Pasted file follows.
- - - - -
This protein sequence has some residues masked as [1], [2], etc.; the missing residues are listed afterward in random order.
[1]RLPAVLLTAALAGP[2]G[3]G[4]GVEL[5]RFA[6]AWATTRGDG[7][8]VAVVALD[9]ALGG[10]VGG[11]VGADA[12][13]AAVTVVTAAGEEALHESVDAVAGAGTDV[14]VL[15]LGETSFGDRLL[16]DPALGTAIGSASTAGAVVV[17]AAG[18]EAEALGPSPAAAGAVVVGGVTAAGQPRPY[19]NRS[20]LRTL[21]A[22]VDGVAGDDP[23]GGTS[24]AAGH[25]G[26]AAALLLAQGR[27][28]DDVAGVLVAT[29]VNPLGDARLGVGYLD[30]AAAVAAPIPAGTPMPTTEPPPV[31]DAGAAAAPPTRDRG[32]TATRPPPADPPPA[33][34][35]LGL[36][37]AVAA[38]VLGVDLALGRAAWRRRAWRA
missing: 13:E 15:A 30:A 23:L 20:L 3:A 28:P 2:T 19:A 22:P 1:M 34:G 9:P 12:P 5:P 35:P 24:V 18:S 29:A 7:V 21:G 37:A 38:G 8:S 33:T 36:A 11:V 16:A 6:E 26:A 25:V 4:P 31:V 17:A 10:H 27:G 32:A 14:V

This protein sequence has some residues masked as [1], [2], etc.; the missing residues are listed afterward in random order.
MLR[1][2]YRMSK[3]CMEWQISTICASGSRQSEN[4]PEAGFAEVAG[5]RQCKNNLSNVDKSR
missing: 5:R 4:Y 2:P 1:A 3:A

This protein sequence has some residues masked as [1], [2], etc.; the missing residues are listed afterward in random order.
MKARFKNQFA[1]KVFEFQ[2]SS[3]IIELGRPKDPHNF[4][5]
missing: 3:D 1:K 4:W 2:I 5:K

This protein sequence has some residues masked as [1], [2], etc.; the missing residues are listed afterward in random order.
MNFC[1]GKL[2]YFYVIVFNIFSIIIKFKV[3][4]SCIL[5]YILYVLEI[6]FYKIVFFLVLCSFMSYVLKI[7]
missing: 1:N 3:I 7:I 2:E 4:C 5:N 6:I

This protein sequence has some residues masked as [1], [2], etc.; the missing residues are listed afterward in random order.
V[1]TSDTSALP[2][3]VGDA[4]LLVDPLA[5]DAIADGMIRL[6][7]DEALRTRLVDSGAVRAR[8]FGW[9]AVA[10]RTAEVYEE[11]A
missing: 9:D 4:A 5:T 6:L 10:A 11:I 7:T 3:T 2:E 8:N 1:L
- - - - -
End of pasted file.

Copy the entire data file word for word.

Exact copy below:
This protein sequence has some residues masked as [1], [2], etc.; the missing residues are listed afterward in random order.
[1]RLPAVLLTAALAGP[2]G[3]G[4]GVEL[5]RFA[6]AWATTRGDG[7][8]VAVVALD[9]ALGG[10]VGG[11]VGADA[12][13]AAVTVVTAAGEEALHESVDAVAGAGTDV[14]VL[15]LGETSFGDRLL[16]DPALGTAIGSASTAGAVVV[17]AAG[18]EAEALGPSPAAAGAVVVGGVTAAGQPRPY[19]NRS[20]LRTL[21]A[22]VDGVAGDDP[23]GGTS[24]AAGH[25]G[26]AAALLLAQGR[27][28]DDVAGVLVAT[29]VNPLGDARLGVGYLD[30]AAAVAAPIPAGTPMPTTEPPPV[31]DAGAAAAPPTRDRG[32]TATRPPPADPPPA[33][34][35]LGL[36][37]AVAA[38]VLGVDLALGRAAWRRRAWRA
missing: 13:E 15:A 30:A 23:L 20:L 3:A 28:P 2:T 19:A 22:P 1:M 34:G 9:P 12:P 5:P 35:P 24:V 18:S 29:A 7:V 21:G 37:A 38:G 8:S 33:T 36:A 11:V 16:A 6:E 26:A 25:V 4:P 31:V 17:A 10:H 27:G 32:A 14:V

This protein sequence has some residues masked as [1], [2], etc.; the missing residues are listed afterward in random order.
MLR[1][2]YRMSK[3]CMEWQISTICASGSRQSEN[4]PEAGFAEVAG[5]RQCKNNLSNVDKSR
missing: 5:R 4:Y 2:P 1:A 3:A

This protein sequence has some residues masked as [1], [2], etc.; the missing residues are listed afterward in random order.
MKARFKNQFA[1]KVFEFQ[2]SS[3]IIELGRPKDPHNF[4][5]
missing: 3:D 1:K 4:W 2:I 5:K

This protein sequence has some residues masked as [1], [2], etc.; the missing residues are listed afterward in random order.
MNFC[1]GKL[2]YFYVIVFNIFSIIIKFKV[3][4]SCIL[5]YILYVLEI[6]FYKIVFFLVLCSFMSYVLKI[7]
missing: 1:N 3:I 7:I 2:E 4:C 5:N 6:I

This protein sequence has some residues masked as [1], [2], etc.; the missing residues are listed afterward in random order.
V[1]TSDTSALP[2][3]VGDA[4]LLVDPLA[5]DAIADGMIRL[6][7]DEALRTRLVDSGAVRAR[8]FGW[9]AVA[10]RTAEVYEE[11]A
missing: 9:D 4:A 5:T 6:L 10:A 11:I 7:T 3:T 2:E 8:N 1:L